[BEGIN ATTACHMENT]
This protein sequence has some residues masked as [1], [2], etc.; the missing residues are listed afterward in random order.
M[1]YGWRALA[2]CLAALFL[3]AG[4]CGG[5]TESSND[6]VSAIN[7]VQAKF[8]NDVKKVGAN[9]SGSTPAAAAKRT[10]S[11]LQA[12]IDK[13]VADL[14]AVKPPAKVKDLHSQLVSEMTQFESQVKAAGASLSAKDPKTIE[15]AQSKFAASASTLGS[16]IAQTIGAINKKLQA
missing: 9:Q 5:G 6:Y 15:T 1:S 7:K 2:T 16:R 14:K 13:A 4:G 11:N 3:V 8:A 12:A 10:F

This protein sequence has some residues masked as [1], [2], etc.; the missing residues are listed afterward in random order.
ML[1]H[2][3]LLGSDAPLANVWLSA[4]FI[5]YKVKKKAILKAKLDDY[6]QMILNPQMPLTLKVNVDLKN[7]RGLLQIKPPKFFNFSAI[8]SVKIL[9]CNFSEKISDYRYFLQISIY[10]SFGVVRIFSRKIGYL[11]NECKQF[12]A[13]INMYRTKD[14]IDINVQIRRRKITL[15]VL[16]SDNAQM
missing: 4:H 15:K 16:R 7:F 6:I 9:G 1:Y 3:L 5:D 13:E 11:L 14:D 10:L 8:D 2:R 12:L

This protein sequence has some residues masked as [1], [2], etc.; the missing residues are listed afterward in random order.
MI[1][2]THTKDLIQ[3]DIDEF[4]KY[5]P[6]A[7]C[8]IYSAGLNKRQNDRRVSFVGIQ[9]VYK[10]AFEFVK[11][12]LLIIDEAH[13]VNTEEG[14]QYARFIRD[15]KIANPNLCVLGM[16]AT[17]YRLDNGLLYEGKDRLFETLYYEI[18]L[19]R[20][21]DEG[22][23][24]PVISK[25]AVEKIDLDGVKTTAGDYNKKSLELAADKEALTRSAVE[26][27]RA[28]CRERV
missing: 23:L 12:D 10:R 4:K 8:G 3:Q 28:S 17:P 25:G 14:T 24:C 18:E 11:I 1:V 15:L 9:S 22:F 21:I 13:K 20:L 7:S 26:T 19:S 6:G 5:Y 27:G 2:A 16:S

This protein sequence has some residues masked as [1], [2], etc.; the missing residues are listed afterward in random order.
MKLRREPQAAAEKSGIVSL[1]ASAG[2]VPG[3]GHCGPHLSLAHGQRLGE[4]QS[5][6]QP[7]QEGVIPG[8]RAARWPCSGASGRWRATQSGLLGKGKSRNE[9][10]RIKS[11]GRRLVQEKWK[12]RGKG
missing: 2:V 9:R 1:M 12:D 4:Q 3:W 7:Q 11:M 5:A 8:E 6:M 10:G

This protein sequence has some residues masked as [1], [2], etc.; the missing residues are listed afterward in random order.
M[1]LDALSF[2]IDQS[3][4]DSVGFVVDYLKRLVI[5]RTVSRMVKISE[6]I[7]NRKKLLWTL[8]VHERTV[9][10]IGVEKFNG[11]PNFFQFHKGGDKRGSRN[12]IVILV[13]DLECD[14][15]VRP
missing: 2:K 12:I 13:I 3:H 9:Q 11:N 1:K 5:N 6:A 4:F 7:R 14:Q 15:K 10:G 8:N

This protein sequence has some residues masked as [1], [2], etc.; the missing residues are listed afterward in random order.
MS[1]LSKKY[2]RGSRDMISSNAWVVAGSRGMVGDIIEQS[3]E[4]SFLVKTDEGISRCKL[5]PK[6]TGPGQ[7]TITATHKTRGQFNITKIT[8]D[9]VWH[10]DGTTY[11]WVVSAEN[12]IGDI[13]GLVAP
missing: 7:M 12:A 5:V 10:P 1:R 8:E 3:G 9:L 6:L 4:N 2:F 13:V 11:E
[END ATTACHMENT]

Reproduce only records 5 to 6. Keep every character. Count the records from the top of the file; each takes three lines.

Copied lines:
This protein sequence has some residues masked as [1], [2], etc.; the missing residues are listed afterward in random order.
M[1]LDALSF[2]IDQS[3][4]DSVGFVVDYLKRLVI[5]RTVSRMVKISE[6]I[7]NRKKLLWTL[8]VHERTV[9][10]IGVEKFNG[11]PNFFQFHKGGDKRGSRN[12]IVILV[13]DLECD[14][15]VRP
missing: 2:K 12:I 13:I 3:H 9:Q 11:N 1:K 5:N 6:A 4:F 7:R 14:Q 15:K 10:G 8:N

This protein sequence has some residues masked as [1], [2], etc.; the missing residues are listed afterward in random order.
MS[1]LSKKY[2]RGSRDMISSNAWVVAGSRGMVGDIIEQS[3]E[4]SFLVKTDEGISRCKL[5]PK[6]TGPGQ[7]TITATHKTRGQFNITKIT[8]D[9]VWH[10]DGTTY[11]WVVSAEN[12]IGDI[13]GLVAP
missing: 7:M 12:A 5:V 10:P 1:R 8:E 3:G 9:L 6:L 4:N 2:F 13:V 11:E